Who Is Carmen Yulin Cruz? San Juan's Mayor Blasts DHS For Calling Recovery Efforts A "Good News Story"
As residents in Puerto Rico are left without food, clean water, and power in the days after Hurricane Maria ravaged the U.S. territory, mounting criticism has pointed to the Trump administration for not doing enough to help the island. On Thursday, Department of Homeland Security Secretary Elaine Duke said that she was “very satisfied” with the federal relief efforts. She even went on to call the efforts a "good news story," leading San Juan Mayor Carmen Yulín Cruz to slam the comments by the Trump administration on Friday and to say that the devastation in Puerto Rico is "not a good news story."
“I know it is really a good news story in terms of our ability to reach people and the limited number of deaths that have taken place in such a devastating hurricane,” Duke told reporters on Thursday.
"Well maybe from where she's standing it's a good news story," Cruz told CNN's Alisyn Camerota after the network played the video for her. "When you're drinking from a creek, it's not a good news story. When you don't have food for a baby, it's not a good news story. When you have to pull people down from buildings, because I'm sorry, but that really upsets me and frustrates me."
Cruz then said:
I would ask you come down here and visit the town and then make a statement like that, which frankly is an irresponsible statement and is a contrast to the statements of support I've been getting since yesterday when I got that call from the White House. Goddammit, this isn't a good news story. This is a people are dying story. This is a life or death story. There is a truckload of stuff that can't be taken to people story. This is a story of devastation that continues to worse because people aren't getting food or water.
Cruz was elected mayor of San Juan in 2012 and is the third woman to hold San Juan's mayoral office. In an interview with CBS on Tuesday, Cruz explained the desperate situation in Puerto Rico and asked for more help from the federal government.
Cruz also indirectly slammed Trump for tweeting about Puerto Rico's debt. “Texas [and] Florida are doing great but Puerto Rico, which was already suffering from broken infrastructure [and] massive debt, is in deep trouble,” Trump wrote on Twitter on Monday.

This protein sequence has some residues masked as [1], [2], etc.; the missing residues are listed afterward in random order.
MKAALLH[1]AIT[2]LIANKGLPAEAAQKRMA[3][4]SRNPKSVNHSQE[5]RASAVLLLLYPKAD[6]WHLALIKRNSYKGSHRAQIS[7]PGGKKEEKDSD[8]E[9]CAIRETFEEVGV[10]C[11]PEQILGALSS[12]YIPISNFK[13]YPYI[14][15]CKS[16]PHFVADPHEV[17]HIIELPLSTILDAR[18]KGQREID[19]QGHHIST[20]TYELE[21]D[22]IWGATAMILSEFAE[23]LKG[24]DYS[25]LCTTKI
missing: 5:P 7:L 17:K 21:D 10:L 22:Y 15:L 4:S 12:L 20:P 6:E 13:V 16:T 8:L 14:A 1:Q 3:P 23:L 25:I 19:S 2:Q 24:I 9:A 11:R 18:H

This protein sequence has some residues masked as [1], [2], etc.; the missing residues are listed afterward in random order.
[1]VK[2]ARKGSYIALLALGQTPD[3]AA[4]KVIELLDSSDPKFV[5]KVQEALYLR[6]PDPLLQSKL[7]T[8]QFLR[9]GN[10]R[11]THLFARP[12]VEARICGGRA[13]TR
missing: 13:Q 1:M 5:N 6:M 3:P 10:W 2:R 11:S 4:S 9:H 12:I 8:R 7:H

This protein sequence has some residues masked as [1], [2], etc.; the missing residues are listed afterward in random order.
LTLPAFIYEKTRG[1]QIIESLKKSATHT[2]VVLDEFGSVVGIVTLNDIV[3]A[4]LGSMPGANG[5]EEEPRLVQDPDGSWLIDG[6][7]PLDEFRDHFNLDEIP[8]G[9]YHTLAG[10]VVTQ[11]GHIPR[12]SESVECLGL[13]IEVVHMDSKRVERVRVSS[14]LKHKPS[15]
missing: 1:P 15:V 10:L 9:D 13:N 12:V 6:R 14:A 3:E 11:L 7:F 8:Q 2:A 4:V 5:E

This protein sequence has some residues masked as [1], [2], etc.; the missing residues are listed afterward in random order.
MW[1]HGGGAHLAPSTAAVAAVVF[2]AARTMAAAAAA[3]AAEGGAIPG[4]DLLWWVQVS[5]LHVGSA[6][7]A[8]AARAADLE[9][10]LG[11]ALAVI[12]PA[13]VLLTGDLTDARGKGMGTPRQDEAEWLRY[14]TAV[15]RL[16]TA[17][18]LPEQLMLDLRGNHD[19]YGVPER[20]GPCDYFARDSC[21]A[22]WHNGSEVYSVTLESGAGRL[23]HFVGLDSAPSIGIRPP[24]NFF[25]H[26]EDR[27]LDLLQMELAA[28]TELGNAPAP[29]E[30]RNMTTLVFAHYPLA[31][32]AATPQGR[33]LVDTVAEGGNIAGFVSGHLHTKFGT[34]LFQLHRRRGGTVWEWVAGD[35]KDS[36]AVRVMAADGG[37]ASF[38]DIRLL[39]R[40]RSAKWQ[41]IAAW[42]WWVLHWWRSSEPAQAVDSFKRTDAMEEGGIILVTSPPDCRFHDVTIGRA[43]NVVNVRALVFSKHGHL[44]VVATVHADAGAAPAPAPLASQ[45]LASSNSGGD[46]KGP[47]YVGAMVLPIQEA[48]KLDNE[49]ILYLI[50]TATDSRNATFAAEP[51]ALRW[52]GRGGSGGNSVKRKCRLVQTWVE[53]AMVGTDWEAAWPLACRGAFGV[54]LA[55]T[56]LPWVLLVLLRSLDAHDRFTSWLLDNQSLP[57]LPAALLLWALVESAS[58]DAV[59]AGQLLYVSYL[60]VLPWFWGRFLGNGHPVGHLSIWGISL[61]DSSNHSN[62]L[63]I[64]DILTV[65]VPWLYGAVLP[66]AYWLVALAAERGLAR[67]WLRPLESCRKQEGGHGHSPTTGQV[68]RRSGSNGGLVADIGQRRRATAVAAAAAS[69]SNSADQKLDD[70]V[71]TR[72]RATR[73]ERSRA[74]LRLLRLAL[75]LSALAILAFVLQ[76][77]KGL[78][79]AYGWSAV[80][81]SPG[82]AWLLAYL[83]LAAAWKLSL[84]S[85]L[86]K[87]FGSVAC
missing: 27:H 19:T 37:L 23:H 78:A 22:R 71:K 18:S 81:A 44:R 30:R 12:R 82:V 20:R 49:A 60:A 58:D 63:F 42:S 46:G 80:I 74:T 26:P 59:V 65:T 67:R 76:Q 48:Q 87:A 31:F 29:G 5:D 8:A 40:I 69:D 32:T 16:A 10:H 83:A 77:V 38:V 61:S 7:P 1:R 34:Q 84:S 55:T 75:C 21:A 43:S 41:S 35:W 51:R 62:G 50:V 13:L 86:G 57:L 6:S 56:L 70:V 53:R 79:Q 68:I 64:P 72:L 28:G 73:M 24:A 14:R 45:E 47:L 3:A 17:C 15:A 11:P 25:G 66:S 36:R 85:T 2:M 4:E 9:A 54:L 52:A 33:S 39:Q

"People died yesterday because there was no diesel," Cruz said. "I don't know how else to scream and shout and say it. This is the time for action. Let's not talk about the debt. The freaking debt. Let's talk about the deaths that will happen if things don't get into people's hands."
Cruz has also told CNN that the aid that was eventually deployed "is making people feel like we're not alone and we can make it" and that "FEMA people have been wonderful."
Cruz's comments about the Federal Emergency Management Agency, the organization that handles relief efforts, immediately drew the attention of President Trump, who tweeted on Tuesday that "we are working hard" and "much food and water there/on way."
President Trump faced backlash from both the public and lawmakers in the days after Hurricane Maria when he tweeted about NFL protests instead of helping Puerto Rico. Critics slammed Trump for his relief efforts for the U.S. territory compared to the federal aid given to residents in Florida and Texas after Hurricane Harvey and Irma slammed the country last month.
Cruz has said while she appreciated the aid given to San Juan, she urges the president to step up his relief response and that there are "77 other towns waiting" for his to help.
"They're waiting anxiously and will be very grateful to you and to the American people if you continue to step up to the moral imperative that you've taken on all over the world to help those in need," Cruz told CNN. "So help us."
Cruz added, "I know he can do it, because he did it yesterday with San Juan. Somebody heard me, and they just came to San Juan and things started moving and rolling. But this has to happen on a continuous basis with the entire island of Puerto Rico."